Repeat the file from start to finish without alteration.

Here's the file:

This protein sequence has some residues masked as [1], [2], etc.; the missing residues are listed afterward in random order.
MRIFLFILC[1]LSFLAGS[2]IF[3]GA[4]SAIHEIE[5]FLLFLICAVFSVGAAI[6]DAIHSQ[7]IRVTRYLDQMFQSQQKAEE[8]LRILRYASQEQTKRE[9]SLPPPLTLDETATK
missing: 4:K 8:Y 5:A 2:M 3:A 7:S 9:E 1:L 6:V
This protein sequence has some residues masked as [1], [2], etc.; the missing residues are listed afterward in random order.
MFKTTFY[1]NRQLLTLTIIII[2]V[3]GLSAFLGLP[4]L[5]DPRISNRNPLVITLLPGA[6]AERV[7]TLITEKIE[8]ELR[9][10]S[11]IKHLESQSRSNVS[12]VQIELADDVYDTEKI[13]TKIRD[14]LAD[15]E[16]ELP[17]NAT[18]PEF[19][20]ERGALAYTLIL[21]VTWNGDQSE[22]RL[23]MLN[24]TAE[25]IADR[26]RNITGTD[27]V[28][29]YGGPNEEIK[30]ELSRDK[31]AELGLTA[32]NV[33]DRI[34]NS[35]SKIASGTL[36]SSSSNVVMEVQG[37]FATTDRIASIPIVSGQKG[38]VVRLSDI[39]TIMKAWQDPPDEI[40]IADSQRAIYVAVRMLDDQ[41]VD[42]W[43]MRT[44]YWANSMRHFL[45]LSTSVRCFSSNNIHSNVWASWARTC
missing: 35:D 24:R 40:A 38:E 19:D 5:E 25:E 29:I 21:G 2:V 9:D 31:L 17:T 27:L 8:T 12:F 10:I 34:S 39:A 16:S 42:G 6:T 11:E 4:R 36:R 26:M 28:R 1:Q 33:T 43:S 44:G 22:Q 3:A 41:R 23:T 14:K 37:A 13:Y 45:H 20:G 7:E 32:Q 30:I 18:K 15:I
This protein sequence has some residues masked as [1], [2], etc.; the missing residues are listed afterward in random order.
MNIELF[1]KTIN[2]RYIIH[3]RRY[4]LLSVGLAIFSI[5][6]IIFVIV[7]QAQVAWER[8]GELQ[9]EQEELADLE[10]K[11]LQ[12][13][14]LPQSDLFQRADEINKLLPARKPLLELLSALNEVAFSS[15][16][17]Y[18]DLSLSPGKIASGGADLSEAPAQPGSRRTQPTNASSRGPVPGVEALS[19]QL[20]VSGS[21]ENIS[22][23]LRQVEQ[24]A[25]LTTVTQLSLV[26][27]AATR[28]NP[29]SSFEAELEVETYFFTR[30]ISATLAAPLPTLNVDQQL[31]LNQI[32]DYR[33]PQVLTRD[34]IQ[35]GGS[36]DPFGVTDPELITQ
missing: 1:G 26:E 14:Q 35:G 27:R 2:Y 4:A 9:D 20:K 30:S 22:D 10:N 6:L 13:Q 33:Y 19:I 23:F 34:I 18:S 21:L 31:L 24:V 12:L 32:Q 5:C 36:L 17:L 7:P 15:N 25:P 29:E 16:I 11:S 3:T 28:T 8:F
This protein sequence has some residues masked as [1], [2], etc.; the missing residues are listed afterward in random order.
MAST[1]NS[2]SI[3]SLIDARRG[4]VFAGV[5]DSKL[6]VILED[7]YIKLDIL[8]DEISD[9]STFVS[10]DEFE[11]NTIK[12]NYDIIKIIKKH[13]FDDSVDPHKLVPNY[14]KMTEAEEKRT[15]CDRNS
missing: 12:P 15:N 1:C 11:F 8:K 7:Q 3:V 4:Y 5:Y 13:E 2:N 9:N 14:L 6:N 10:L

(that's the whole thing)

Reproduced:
This protein sequence has some residues masked as [1], [2], etc.; the missing residues are listed afterward in random order.
MRIFLFILC[1]LSFLAGS[2]IF[3]GA[4]SAIHEIE[5]FLLFLICAVFSVGAAI[6]DAIHSQ[7]IRVTRYLDQMFQSQQKAEE[8]LRILRYASQEQTKRE[9]SLPPPLTLDETATK
missing: 4:K 8:Y 5:A 2:M 3:A 7:S 9:E 1:L 6:V
This protein sequence has some residues masked as [1], [2], etc.; the missing residues are listed afterward in random order.
MFKTTFY[1]NRQLLTLTIIII[2]V[3]GLSAFLGLP[4]L[5]DPRISNRNPLVITLLPGA[6]AERV[7]TLITEKIE[8]ELR[9][10]S[11]IKHLESQSRSNVS[12]VQIELADDVYDTEKI[13]TKIRD[14]LAD[15]E[16]ELP[17]NAT[18]PEF[19][20]ERGALAYTLIL[21]VTWNGDQSE[22]RL[23]MLN[24]TAE[25]IADR[26]RNITGTD[27]V[28][29]YGGPNEEIK[30]ELSRDK[31]AELGLTA[32]NV[33]DRI[34]NS[35]SKIASGTL[36]SSSSNVVMEVQG[37]FATTDRIASIPIVSGQKG[38]VVRLSDI[39]TIMKAWQDPPDEI[40]IADSQRAIYVAVRMLDDQ[41]VD[42]W[43]MRT[44]YWANSMRHFL[45]LSTSVRCFSSNNIHSNVWASWARTC
missing: 35:D 24:R 40:A 38:E 19:D 5:E 25:E 29:I 21:G 2:V 9:D 31:L 17:T 27:L 8:T 12:F 10:I 34:S 39:A 16:S 42:G 6:T 11:E 4:R 36:R 26:M 28:R 1:Q 33:T 43:S 44:G 22:Q 3:A 41:R 23:T 14:K 37:A 13:Y 45:H 20:G 7:E 32:Q 30:I 18:K 15:I
This protein sequence has some residues masked as [1], [2], etc.; the missing residues are listed afterward in random order.
MNIELF[1]KTIN[2]RYIIH[3]RRY[4]LLSVGLAIFSI[5][6]IIFVIV[7]QAQVAWER[8]GELQ[9]EQEELADLE[10]K[11]LQ[12][13][14]LPQSDLFQRADEINKLLPARKPLLELLSALNEVAFSS[15][16][17]Y[18]DLSLSPGKIASGGADLSEAPAQPGSRRTQPTNASSRGPVPGVEALS[19]QL[20]VSGS[21]ENIS[22][23]LRQVEQ[24]A[25]LTTVTQLSLV[26][27]AATR[28]NP[29]SSFEAELEVETYFFTR[30]ISATLAAPLPTLNVDQQL[31]LNQI[32]DYR[33]PQVLTRD[34]IQ[35]GGS[36]DPFGVTDPELITQ
missing: 1:G 26:E 14:Q 35:G 27:R 2:Y 4:A 9:D 20:K 30:S 22:D 10:N 6:L 13:Q 33:Y 19:I 23:F 34:I 18:S 21:L 31:L 24:V 12:L 32:Q 5:C 36:L 17:L 7:P 15:N 25:P 29:E 16:I 11:S 3:T 28:T 8:F
This protein sequence has some residues masked as [1], [2], etc.; the missing residues are listed afterward in random order.
MAST[1]NS[2]SI[3]SLIDARRG[4]VFAGV[5]DSKL[6]VILED[7]YIKLDIL[8]DEISD[9]STFVS[10]DEFE[11]NTIK[12]NYDIIKIIKKH[13]FDDSVDPHKLVPNY[14]KMTEAEEKRT[15]CDRNS
missing: 12:P 15:N 1:C 11:F 8:K 7:Q 3:V 4:Y 5:Y 13:E 2:N 9:N 14:L 6:N 10:L